Listen here to Steve Lamacq chat to both Phill Savidge and David Hepworth about their new books…
Phill is widely credited as being the main instigator of the Britpop music movement that swept the UK in the mid-1990s. Savidge was co-founder and head of legendary public relations company Savage and Best, the company that represented most of the artists associated with the scene, including Suede, Pulp, The Verve, Elastica, Kula Shaker, Spiritualized, Menswear, The Auteurs, and Black Box Recorder.
Phill suggests that Britpop came about `by accident’ because he refused to represent any American bands. He subsequently ended up with an extremely accessible, media-friendly roster that `lived’ round the corner and included the most exciting press-worthy acts of the era.
His unique experience at the epicentre of Britpop led to many intimate, not entirely self-congratulatory encounters with a who’s who of popular culture including Brett Anderson, Damon Albarn, Roy Orbison, David Bowie, Joe Strummer, Lou Reed, Michael Barrymore, Richard Ashcroft, Andrew Lloyd Webber, Mick Jagger, George Lucas, Damien Hirst, and Dave Stewart, among others. But did he really Sellotape a cassette of Suede’s `Animal Nitrate’ single to a purple velvet cushion with a note that said `another great disappointment’ and then bike it to the NME? And could he and Jarvis Cocker really have fallen out simply because a journalist thought he was more glamorous than the Pulp front man?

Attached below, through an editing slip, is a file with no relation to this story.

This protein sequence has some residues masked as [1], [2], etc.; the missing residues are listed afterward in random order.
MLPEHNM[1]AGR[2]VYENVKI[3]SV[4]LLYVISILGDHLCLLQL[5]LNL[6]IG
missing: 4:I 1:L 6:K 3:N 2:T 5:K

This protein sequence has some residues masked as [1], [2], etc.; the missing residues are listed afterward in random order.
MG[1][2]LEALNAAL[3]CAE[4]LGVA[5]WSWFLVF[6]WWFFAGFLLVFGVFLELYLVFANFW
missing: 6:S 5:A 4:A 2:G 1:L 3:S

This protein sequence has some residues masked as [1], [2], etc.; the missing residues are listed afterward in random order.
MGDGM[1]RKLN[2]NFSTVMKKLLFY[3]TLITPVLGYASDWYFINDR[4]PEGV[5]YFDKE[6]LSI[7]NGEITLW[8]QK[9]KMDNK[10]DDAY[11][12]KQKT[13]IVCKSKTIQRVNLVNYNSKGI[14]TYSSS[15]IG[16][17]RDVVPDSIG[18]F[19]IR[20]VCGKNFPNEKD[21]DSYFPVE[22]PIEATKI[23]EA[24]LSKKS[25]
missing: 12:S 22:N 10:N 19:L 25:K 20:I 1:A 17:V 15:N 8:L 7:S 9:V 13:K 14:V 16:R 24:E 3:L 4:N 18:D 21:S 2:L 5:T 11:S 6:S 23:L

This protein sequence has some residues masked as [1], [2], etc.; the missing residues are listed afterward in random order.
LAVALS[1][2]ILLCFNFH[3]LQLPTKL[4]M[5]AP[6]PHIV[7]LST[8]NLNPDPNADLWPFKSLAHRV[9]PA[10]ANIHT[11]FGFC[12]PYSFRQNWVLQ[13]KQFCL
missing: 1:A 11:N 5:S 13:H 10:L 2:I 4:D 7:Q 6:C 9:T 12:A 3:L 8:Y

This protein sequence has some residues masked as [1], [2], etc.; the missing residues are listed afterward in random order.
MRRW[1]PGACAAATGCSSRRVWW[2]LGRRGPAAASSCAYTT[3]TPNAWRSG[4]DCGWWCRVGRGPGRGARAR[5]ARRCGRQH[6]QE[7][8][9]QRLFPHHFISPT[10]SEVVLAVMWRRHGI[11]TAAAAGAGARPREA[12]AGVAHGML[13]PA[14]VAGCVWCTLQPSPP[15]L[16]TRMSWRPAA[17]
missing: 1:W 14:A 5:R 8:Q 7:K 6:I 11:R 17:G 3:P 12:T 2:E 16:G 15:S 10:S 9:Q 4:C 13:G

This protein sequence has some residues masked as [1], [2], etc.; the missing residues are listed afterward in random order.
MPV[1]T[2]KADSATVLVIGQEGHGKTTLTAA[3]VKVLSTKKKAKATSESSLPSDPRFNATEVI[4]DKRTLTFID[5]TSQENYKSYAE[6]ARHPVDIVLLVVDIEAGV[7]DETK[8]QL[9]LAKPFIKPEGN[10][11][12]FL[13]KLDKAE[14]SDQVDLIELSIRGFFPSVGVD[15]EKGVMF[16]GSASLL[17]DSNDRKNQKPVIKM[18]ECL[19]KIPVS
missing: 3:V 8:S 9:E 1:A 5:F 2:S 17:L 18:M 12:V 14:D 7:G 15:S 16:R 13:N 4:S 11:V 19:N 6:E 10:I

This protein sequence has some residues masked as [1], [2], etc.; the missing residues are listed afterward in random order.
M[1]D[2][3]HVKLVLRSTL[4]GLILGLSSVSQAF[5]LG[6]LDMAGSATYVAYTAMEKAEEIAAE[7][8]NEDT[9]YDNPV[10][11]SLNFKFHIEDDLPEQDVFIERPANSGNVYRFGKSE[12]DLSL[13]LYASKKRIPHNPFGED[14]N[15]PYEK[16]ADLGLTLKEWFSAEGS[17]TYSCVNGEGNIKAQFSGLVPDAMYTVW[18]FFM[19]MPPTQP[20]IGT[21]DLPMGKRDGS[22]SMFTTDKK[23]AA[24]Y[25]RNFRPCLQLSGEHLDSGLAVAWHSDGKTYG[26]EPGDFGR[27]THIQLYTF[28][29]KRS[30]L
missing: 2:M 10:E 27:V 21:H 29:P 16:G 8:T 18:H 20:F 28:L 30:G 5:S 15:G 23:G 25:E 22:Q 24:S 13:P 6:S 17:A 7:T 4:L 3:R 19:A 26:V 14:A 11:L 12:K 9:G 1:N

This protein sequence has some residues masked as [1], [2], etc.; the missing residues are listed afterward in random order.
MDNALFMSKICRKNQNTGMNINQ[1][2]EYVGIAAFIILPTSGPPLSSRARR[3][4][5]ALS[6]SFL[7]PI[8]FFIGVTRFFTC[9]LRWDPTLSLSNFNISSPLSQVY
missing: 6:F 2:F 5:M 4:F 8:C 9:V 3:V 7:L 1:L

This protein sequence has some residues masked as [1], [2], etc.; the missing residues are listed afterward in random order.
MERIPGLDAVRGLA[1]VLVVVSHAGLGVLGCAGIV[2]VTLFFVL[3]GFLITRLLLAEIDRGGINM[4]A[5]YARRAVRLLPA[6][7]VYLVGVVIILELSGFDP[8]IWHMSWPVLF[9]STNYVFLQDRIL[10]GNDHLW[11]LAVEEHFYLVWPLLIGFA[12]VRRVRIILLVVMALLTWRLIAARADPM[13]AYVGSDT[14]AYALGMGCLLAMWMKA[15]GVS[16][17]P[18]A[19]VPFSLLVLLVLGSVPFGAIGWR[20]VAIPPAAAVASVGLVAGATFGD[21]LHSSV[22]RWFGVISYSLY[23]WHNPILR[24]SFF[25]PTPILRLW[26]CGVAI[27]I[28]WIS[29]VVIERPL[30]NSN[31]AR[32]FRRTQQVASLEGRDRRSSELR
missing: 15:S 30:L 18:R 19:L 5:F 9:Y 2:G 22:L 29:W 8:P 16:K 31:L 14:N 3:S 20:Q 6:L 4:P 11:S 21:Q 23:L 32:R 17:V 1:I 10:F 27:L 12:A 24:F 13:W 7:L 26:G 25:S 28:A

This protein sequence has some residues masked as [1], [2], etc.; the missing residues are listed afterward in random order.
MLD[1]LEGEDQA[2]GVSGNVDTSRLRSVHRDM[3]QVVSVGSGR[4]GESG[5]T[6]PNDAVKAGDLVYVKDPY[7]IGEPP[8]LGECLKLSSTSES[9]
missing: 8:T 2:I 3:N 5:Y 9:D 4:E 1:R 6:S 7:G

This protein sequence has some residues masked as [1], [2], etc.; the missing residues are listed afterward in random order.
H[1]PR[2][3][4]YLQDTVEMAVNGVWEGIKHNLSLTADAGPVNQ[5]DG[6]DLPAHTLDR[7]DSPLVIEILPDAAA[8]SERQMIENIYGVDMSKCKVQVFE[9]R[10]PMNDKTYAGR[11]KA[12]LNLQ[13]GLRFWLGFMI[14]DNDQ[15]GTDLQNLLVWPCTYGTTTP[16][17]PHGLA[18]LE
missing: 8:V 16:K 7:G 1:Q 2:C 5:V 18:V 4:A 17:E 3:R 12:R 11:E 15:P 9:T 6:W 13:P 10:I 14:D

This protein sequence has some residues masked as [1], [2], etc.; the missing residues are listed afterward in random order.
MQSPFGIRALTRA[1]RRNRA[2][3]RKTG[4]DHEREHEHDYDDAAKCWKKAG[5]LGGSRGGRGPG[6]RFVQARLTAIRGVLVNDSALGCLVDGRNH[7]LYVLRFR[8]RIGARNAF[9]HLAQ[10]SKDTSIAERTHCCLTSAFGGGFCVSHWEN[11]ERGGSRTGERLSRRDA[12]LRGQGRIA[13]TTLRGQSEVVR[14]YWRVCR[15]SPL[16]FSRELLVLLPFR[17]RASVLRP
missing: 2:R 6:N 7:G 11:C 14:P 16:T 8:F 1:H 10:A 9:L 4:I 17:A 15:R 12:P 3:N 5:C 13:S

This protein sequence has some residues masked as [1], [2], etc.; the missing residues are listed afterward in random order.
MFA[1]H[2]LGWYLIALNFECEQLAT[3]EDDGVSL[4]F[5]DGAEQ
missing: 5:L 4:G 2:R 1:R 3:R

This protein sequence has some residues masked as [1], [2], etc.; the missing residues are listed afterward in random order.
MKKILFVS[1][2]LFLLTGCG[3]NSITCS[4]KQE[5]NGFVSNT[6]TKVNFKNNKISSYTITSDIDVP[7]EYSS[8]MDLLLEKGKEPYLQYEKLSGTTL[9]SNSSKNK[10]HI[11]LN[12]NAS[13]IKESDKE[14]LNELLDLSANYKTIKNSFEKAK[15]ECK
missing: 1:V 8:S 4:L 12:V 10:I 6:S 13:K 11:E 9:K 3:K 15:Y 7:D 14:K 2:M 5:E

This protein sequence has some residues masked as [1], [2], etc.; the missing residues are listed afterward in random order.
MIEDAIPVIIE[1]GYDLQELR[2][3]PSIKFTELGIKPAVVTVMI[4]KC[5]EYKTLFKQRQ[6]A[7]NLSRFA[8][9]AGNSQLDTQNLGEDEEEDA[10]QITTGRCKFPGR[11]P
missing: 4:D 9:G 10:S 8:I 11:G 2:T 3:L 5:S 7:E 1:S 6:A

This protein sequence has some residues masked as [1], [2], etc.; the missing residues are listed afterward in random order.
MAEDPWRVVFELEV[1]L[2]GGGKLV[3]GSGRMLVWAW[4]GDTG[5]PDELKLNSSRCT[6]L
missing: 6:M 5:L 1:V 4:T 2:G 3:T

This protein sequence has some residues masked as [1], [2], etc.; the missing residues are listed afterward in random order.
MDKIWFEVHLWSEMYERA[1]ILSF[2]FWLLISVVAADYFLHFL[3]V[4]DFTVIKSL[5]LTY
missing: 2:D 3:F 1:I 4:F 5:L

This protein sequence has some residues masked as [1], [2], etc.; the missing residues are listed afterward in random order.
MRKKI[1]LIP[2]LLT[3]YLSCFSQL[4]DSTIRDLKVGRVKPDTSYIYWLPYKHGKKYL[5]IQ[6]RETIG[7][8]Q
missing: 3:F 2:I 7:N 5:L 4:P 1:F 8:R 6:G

If you’ve ever wondered what it’s like to represent Hirst, Cocker, and The Verve in the same decade, and then wake up in bed with Keith Allen in the Ritz in Paris courtesy of Mohammed Al Fayed then you should read this book. Imagine David Sedaris with a hangover and an expense account and you’re halfway to appreciating the delinquent delights of Lunch With The Wild Frontiers.
A Fabulous Creation: How The LP Saved Our Lives by David Hepworth
The era of the LP began in 1967, with ‘Sgt Pepper’; The Beatles didn’t just collect together a bunch of songs, they Made An Album. Henceforth, everybody else wanted to Make An Album.
The end came only fifteen years later, coinciding with the release of Michael Jackson’s ‘Thriller’. By then the Walkman had taken music out of the home and into the streets and the record business had begun trying to reverse-engineer the creative process in order to make big money. Nobody would play music or listen to it in quite the same way ever again.
It was a short but transformative time. Musicians became ‘artists’ and we, the people, patrons of the arts. The LP itself had been a mark of sophistication, a measure of wealth, an instrument of education, a poster saying things you dare not say yourself, a means of attracting the opposite sex, and, for many, the single most desirable object in their lives.
This is the story of that time; it takes us from recording studios where musicians were doing things that had never been done before to the sparsely furnished apartments where their efforts would be received like visitations from a higher power. This is the story of how LPs saved our lives.
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